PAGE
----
On Persistence and the patience to let it percolate

I am stubborn. I know it. I own it. I stick to my ideas and work around them until they fall into place where I want them. I am talking about art-making (although I am a bit stubborn in life also). Is that a good thing? I don’t know. That’s just the way I am.

I thought I’d tell you the story about a piece recently completed. It only took a little over 10 years from photo to conception to finalization. So yes, persistence, because I really knew I liked it and wanted it finished. And stubbornness too, because I changed my mind a couple of times; things did not feel right. There was an idea in my mind – percolating – trying to reach the light … but it remained hidden for a long time.

The piece is finished now, just barely. Let me walk you through its story. It all started with a photo I took on Lawrencetown beach sometime in June 2012 when I went to Halifax to teach at Quilt Canada. I arrived on the red-eye at 6:00 am. and a lovely lady from the local guild picked me up and took me to her house for a cup of tea and a rest. On the way, we stopped at Lawrencetown beach for a walk. Perfect day. Picture it: early morning, somewhat foggy, humid, cool. Nobody around. Just the two of us. The ocean. And the beach.

nova scotia

If you look closely, you can see there are rocks everywhere. And yes. I do believe that one or two made their way into my pocket. But just one or two …

I liked this photo so much that I decided to have it printed on fabric. That process took place around August 2013. I was going to The Festival of Quilts in Birmingham to meet friends and took a CD with photos to Laura Kemshall, who was printing through her company Fingerprint. I received the fabrics a couple of months later. Unfortunately, I do not have photos of them. At the same time as this one, I had some rock fabrics printed, a door in a barn, and a few others.

Around December of that same year, I started with an idea. I wanted to create a long piece; longer than wider and this photo – and piece of fabric – was perfect for it. I needed to get fabrics to go with it so I had a dyeing session and dyed fat quarters, half-yards, and full meters of all the gray and black procion dyes I had. To that, I added some browns. Below are some of the results.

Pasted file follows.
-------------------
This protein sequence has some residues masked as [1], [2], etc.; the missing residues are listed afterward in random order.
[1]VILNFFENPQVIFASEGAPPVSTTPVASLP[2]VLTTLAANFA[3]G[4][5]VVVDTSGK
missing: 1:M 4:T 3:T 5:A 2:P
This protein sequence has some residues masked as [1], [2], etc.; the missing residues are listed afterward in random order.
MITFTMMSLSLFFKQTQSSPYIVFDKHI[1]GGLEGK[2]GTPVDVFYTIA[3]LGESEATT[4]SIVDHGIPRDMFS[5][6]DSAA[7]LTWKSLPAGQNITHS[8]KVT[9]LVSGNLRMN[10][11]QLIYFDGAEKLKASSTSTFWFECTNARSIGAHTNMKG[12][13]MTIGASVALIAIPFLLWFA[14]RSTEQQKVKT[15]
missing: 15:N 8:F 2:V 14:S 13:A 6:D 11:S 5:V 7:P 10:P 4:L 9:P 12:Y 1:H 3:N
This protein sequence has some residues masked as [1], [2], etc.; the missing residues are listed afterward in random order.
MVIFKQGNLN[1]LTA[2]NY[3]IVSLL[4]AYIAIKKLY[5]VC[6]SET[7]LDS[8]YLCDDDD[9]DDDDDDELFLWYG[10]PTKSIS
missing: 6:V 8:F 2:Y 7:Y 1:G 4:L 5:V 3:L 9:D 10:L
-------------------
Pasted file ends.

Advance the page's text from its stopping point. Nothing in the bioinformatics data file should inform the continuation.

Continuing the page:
After washing and ironing the fabric, I cut strips out of each one in various widths. I made strip units and improv log cabin blocks to use in the design. By then, my ideas were taking form although there was no definite design, as yet.

I finished the piecing sometime around mid-2014. I started free-motion quilting it on my Bernina 1230 – a domestic machine – and did a few columns before I got frustrated with the size of it and having to push the whole quilt through the sewing machine. Also at the time, the tension started acting up, so I knew I would have to unpick part of what I had already stitched – what a pain! I do not like unpicking free-motion quilting.

It’s not a great photo as the colours are off, but it’s the only one I have, unfortunately. At this point, the piece was 29″ x 80″ approximately. Because of frustration, the fact that I did not like what I had stitched, and other commitments, this piece was put away. And forgotten.

During the early months of 2017, I had the opportunity to acquire a Bernina Q20, sitdown long-arm. Once it was installed in my studio, and to get used to the rhythm of the new machine and all the ins and outs of it, I quilted a few small pieces and then remembered this piece that had been set aside. So out it came again. I unpicked over a few nights the areas I did not like, and then I was ready to quilt it in the new sewing machine. New machine, still old ways – as I move the fabric.